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June/July meeting

Our June meeting was held July 5th. Our next meeting will be August 2nd at 15:15 in Rifuan as usual. We may have some new visitors.

We read and discussed chapter 5 of “How an Economy Grows and how it Crashes”.

We discussed what to read next, but could not come to any decision. Please leave your suggestion in the comments.

The titles suggested are below:

  1. 84, Charing Cross Road 1,595 yen. 112 pages.   Japanese translation 2,808 yen   http://amzn.to/2tpOil2
  2. The Book Thief: 10th Anniversary Edition  1,372 yen. 576 pages.
    1. Okuda-san’s comment: “I bought The Book Thief, which consists of 536 pages.I read  about 50 pages so far and find the book is relatively easy to read,and more importantly, very enjoyable, so much fun to read.” Japanese translation is a little expensive , from 3,000 yen up. http://amzn.to/2ut9QlI
  3. Eat, Pray, Love: One Woman’s Search for Everything  1,054 yen. 384 pages.  Japanese translation 1 yen, 568 pages.  http://amzn.to/2tTjE6V

Also mentioned was The Signature of All Things 592 pages, 919 yen.  This does not appear to have been translated into Japanese yet.

April meeting report

In our April meeting, we finished reading “The Tuttle Twins and the Road to Surfdom”. It was judged to be an easy and interesting introduction to basic economic ideas.

Our May meeting will be held on May 10, and we will read chapter 4 of “How an Economy Grows and How it Crashes”. After that, we will take a break from economics books for a while.

Hope you are enjoying Golden Week.

April meeting report

Our April meeting took place today. The rain made the flowers look beautiful.

We continued reading and discussing Alice Munro’s short story “To Reach Japan”.  As we haven’t finished, we will continue next month.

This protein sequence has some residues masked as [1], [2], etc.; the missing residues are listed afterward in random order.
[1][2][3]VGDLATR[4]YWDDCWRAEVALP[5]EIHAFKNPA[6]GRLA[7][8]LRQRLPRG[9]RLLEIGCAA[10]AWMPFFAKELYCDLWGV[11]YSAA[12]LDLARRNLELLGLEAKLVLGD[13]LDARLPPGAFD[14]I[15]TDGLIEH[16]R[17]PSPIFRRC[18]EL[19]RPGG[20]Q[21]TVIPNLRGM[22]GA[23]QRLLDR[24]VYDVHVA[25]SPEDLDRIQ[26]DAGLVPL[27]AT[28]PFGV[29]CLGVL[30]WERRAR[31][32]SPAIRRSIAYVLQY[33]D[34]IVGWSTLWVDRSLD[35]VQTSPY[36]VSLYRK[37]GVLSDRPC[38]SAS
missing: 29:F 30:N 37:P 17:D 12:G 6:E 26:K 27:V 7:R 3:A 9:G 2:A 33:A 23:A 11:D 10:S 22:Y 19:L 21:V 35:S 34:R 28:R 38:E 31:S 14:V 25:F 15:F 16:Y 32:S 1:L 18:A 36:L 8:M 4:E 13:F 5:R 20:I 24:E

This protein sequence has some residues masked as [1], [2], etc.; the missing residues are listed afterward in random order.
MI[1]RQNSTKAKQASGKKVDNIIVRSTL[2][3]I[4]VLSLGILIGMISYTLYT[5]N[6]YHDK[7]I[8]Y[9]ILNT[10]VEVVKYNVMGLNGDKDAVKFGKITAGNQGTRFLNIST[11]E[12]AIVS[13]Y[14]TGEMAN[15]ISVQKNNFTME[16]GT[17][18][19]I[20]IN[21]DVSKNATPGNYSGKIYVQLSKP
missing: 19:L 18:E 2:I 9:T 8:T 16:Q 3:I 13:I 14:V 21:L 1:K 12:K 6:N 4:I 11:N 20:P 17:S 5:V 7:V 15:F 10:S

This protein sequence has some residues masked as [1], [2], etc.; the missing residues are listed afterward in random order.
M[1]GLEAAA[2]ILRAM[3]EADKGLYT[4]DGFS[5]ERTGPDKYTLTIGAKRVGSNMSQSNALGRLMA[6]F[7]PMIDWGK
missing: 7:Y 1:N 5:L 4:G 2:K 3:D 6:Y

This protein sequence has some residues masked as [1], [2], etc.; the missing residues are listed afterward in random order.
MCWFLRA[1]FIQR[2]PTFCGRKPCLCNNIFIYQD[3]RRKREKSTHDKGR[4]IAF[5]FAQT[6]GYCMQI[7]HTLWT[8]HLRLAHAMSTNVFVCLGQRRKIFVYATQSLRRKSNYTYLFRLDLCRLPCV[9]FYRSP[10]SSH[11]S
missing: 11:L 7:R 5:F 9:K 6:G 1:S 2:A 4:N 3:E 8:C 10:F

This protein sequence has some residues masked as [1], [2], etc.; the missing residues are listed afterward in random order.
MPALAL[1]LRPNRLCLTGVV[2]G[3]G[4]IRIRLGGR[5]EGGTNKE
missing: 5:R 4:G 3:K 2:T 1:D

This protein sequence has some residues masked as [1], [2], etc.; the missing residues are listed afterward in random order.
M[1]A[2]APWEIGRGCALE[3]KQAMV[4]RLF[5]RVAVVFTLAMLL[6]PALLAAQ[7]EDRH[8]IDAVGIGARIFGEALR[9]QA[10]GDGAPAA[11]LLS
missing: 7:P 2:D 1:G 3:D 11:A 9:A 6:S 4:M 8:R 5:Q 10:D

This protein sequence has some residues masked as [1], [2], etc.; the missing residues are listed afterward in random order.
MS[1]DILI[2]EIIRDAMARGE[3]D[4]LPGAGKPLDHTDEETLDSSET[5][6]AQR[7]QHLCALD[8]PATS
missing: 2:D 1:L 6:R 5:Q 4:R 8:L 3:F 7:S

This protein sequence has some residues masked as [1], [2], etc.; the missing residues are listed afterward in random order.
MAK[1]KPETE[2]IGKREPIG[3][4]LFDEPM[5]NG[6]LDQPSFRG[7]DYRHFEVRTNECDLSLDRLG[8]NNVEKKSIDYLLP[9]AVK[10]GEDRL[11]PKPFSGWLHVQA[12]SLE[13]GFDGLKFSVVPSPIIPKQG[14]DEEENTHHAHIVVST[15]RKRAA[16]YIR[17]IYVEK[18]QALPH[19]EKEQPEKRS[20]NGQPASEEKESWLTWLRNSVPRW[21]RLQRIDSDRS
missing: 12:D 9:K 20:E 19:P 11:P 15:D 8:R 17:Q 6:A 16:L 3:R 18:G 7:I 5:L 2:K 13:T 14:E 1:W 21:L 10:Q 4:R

Our next meeting will be May 25th. We may be joined by a new guest who asked about our group today.

I plan to finish this short story next meeting.

Today’s discussion centred on Greta’s experience at the writers’ party. It reminded me a little of this comedy sketch about a party by British comedienne Victoria Wood, who passed away a few days ago of cancer.

April meeting report

Our May meeting will be May 13th.

Today, we read some articles about Hemingway’s writing style, which has been described as “hard-boiled”, and based on the iceberg principle (Hemingway_handout_2015-04-08). We decuded that perhaps “hard-boiled” was not an accurate description of Hemingway’s style or his intention. What he actually wrote was “boiling it down always, rather than spreading it out thin”.

We discussed some famous hard-boiled writers, especially the detective writers such as Raymond Chandler and Dashiell Hammett. Chandler’s most famous stories, many of which featured his hard-boiled private detective Philp Marlowe, were made into movies:

  • The Big Sleep
  • Farewell My Lovely
  • The Long Goodbye

Hammett’s most famous story, also made into a movie, was “The Maltese Falcon”, a mystery story featuring the “hard-boiled” private detective Sam Spade.

Humphrey Bogart played both Sam Spade and Philip Marlowe.